The Financial Seminary
Economic Self-Sacrifice: Christian or Unwitting?
"It is possible to envision a time when evangelicals have the 'consistent Christian perspective tools' [or worldview if you're Chuck Colson] they require in the area of life. But it is probably best to expect Christian theology for life under modern high-tech capitalism to come mainly from where it now does-- from Jewish, Catholic, Reformed, and Lutheran sources, in which traditions exist for relating doctrines of creation to matters of redemption in a modern economic context."
Professor John R. Schneider
As regular readers know, I believe our perceptions of the economy are increasingly shaped by not by economists but by political propagandists as in the world of politics, perception is reality, even if they're capital losses when investing. The book I've been working on is actually about the many illusions we experience in American culture. I've just discovered the illusions of Wall Street are the topic of John Bogle's latest book. He of course is the respected founder of the Vanguard funds who has turned his attention to financial ethics. So I just might be to something.
It's therefore critical that we begin by thinking clearly about the old adage that religion should comfort the afflicted while afflicting the comfortable who have the resources, be they financial or political, to create those illusions. Yet the admonition we are to be as gentle as doves but as wise as serpents suggests we should never practice self-sacrifice unwittingly. And while I certainly hope our hard earned savings earns a fair return, I'm increasingly concerned capitalists, including too many of us, are slowly killing the goose that lays the golden eggs. That's always been a problem for secularists who want their rewards here and now. But even cultural Christianity should know better.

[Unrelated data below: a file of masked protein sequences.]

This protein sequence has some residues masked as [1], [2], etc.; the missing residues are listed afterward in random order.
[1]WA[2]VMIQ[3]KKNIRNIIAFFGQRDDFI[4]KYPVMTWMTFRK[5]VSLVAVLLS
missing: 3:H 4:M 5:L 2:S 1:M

For new readers, I've long believed our journey away from such realities began during the recession of the early nineties. Our anxieties turned an unfortunately pessimistic economic book into the book-of-the-year in American evangelicalism in 1992. In its updated edition, the author essentially confessed he helped elect President Clinton, whose campaign theme agreed our major problem was "the economy stupid. Of course, we complained the next eight years. Yet Christ counseled we give no thought for the economic future but to seek the spiritual kingdom today. C.S. Lewis therefore summarized the Judeo-Christian approach to economics by saying if we shoot for heaven, we'll get earth thrown in; but if we shoot for earth, as materialists do, we'll get neither. Yet millions of cultural Christians--who are inevitable, even desirable in evangelicalism due to our focus on converting non-believers into new-born believers--voted, and continue to vote, their wallets. Many continue to believe the American dream has died due to the federal debt and/or government. As we have so few economic thinkers and are therefore so focused on politics and/or sexuality, few of us have noticed the so-called "smart money" has been doing quite well materially despite living in the same culture we do. So even though it's well-documented that relatively few of us are among the most educated and affluent, we helped Presidents Reagan thru "W" empower the disciples of Ayn Rand, primarily through Alan Greenspan, to deregulate those cultural elites who are focused on material wealth creation. We also helped lower their taxes further and further.